A Pasadena-based law firm has won a verdict against Qualcomm, the global semiconductor and telecommunications giant and one of San Diego’s largest employers. Qualcomm will pay $7.1 million to a man who suffered severe burns in 2013 while inspecting electrical equipment at the company’s San Diego headquarters. That verdict was handed down on Feb. 10 by a trial jury in San Diego. The plaintiff, Martin Sandoval, was represented by attorneys Dan Powell and Michael O’Connor of Thon Beck Vanni Callahan & Powell.
QC makes its own electricity. It uses a switchgear system to control, protect, and isolate electrical equipment. According to court records, ROS Electrical Supply & Equipment Company, based in Pico Rivera, was contracted to inspect Qualcomm’s switchgear system for an upgrade. On August 3, 2013, Martin Sandoval of Ros Electrical arrived at Qualcomm to conduct that inspection. Sandoval was badly burned in an arc flash fire from a live circuit breaker that was left on during the inspection, according to court records.
Important information in the case only recently became available after Qualcomm laid off more than 1,300 employees from its San Diego headquarters in November. Although Qualcomm had denied responsibility for safety during the 2013 inspection, three former Qualcomm employees came forward to make statements after the November 20 layoffs, according to court records. As Qualcomm employees, a litigation hold had previously prevented them from speaking about the 2013 incident, according to court records.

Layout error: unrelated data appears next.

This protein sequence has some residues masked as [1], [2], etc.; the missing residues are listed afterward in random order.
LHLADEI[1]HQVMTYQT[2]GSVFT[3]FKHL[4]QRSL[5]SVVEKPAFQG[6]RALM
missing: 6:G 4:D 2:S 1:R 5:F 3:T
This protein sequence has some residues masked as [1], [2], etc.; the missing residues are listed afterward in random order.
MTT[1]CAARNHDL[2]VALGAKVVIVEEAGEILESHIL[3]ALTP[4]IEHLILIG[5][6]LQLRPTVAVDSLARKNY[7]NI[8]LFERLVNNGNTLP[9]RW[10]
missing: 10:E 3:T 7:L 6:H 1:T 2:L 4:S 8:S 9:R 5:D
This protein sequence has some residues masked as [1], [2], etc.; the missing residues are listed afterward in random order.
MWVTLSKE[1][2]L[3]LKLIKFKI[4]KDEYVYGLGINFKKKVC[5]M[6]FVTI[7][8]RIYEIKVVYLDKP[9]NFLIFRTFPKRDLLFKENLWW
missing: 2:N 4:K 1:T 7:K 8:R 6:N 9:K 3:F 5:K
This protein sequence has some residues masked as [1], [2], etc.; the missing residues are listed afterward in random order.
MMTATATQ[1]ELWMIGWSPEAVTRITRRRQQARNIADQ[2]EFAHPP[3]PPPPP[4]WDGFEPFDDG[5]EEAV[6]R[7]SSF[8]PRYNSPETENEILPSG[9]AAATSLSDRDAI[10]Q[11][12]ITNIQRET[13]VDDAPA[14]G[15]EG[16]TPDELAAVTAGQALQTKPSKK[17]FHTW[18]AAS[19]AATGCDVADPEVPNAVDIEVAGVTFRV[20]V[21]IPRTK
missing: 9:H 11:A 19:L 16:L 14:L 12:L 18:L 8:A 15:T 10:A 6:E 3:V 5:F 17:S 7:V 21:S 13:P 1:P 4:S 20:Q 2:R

Also according to court records, Brian Higuera, who had been a Qualcomm supervisor in charge of the switchgear, stated that because he could not be at work on August 3, 2013, he recommended not going forward with the inspection – for safety reasons – to a Qualcomm senior facilities manager, Kirk Redding. Redding instead agreed to take Higuera’s place that day, according to Higuera’s statement. However, Redding did not appear at work on August 3. Sandoval was told the entire system was to be turned off. It wasn’t. Another contractor, without permission, removed a protective cover from a live 4,160-volt circuit breaker. As Sandoval approached the breaker, an arc flash occurred and he was set on fire, according to court records. California Superior Court Judge Joan Lewis allowed Higuera’s testimony regarding the events of August 3, 2013, and the jury ordered Qualcomm to pay Martin Sandoval $7.1 million.
The case is San Diego Superior Court, Central District Case# 37-2014-00012901-CU-POL-CTL.